By Bernard V. Zandy, Jonathan J. White

By way of pinpointing the things you actually need to grasp, no one does it greater than CliffsNotes. This quickly, powerful instructional is helping you grasp middle Calculus options -- from capabilities, limits, and derivatives to differentials, integration, and yes integrals -- and get the very best grade.

At CliffsNotes, we're devoted to assisting you do your top, regardless of how difficult the topic. Our authors are veteran academics and gifted writers who understand how to chop to the chase -- and nil in at the crucial details you want to be successful.

**Read or Download Calculus (Cliffs Quick Review) PDF**

**Similar mathematics books**

**Mathematik für Ingenieure und Naturwissenschaftler**

Lothar P. Mathematik fuer Ingenieure und Naturwissenschaften, Band 1 (Vieweg, 2001)(ISBN 3528942363)(de)

- Axiomatic fuzzy set theory and its applications
- Linear Systems and Control: An Operator Perspective
- Consciousness. A Mathematical Treatment of the Global Neuronal Workspace Model
- Discrete Optimization I, Proceedings of the Advanced Research Institute on Discrete Optimization and Systems Applications of the Systems Science Panel of NATO and of the Discrete Optimization Symposium
- Equivalence Transformations for Classes of Differential Equations

**Additional resources for Calculus (Cliffs Quick Review)**

**Sample text**

The function, together with its domain, will suggest which technique is appropriate to use in determining a maximum or minimum value—the Extreme Value Theorem, the First Derivative Test, or the Second Derivative Test. Example 4-16: A rectangular box with a square base and no top is to have a volume of 108 cubic inches. Find the dimensions for the box that require the least amount of material. The function that is to be minimized is the surface area (S) while the volume (V ) remains fixed at 108 cubic inches (Figure 4-2).

Example 2-24: Discuss the continuity of f (x) = x at x = 0. When the definition of continuity is applied to f (x) at x = 0, you find that (1) f (0) = 0 (2) lim f (x) = lim x DNE because lim x " 0 x " 0 but lim x DNE x " 0- x " 0+ x = 0, (3) lim f (x) = f (0) x " 0+ hence, f is continuous at x = 0 from the right only. F 4/25/01 8:53 AM Page 27 Chapter 2: Limits Example 2-25: Discuss the continuity of f (x) = * 5 - 2x, x < - 3 x 2 + 2, x $ - 3 27 at x = –3. When the definition of continuity is applied to f (x) at x = –3, you find that (1) f (- 3) = (- 3) 2 + 2 = 11 (2) lim f (x) = lim (5 - 2x) = 11 x " - 3- x " - 3- lim f (x) = lim (x 2 + 2) = 11 x " - 3+ x " - 3+ hence, lim f (x) = 11 because lim f (x) = lim f (x) x " 3 (3) x " - 3- x " - 3+ lim f (x) = f (- 3) x "-3 hence, f is continuous at x = –3.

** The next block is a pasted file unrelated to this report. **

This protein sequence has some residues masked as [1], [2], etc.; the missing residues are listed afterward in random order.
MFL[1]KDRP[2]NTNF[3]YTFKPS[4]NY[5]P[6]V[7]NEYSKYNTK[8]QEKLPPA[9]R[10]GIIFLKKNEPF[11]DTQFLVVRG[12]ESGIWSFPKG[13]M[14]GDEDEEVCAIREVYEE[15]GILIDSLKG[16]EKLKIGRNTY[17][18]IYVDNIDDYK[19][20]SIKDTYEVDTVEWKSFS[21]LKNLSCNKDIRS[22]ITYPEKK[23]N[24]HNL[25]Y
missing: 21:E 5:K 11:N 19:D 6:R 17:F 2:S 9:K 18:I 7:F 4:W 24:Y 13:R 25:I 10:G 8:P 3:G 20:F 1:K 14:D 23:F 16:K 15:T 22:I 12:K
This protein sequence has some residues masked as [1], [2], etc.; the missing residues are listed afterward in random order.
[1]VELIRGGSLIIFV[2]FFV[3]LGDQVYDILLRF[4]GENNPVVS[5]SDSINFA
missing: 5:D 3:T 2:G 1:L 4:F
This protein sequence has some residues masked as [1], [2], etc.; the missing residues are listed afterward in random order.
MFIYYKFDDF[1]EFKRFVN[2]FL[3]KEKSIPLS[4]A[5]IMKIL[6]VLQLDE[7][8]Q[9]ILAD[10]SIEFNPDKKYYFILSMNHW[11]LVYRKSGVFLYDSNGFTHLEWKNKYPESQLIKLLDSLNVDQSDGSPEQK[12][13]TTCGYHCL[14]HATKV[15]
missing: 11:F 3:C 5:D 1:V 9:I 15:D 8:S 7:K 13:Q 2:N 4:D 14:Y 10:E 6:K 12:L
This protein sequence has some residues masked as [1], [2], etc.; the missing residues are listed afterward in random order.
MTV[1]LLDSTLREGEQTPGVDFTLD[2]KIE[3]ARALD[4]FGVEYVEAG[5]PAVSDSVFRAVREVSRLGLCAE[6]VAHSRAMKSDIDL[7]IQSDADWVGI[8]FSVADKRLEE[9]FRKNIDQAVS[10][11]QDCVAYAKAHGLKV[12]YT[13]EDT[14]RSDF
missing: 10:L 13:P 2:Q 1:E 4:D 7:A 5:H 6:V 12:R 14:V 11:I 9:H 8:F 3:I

X " c Geometrically, this means that there is no gap, split, or missing point for f (x) at c and that a pencil could be moved along the graph of f (x) through (c,f (c)) without lifting it off the graph. F 4/25/01 8:53 AM Page 25 Chapter 2: Limits 25 at (c,f (c)) from the right if lim f (x) = f (c) and continuous at (c,f (c)) x " c+ from the left if lim f (x) = f (c). Many of our familiar functions such as x " c linear, quadratic and other polynomial functions, rational functions, and the trigonometric functions are continuous at each point in their domain.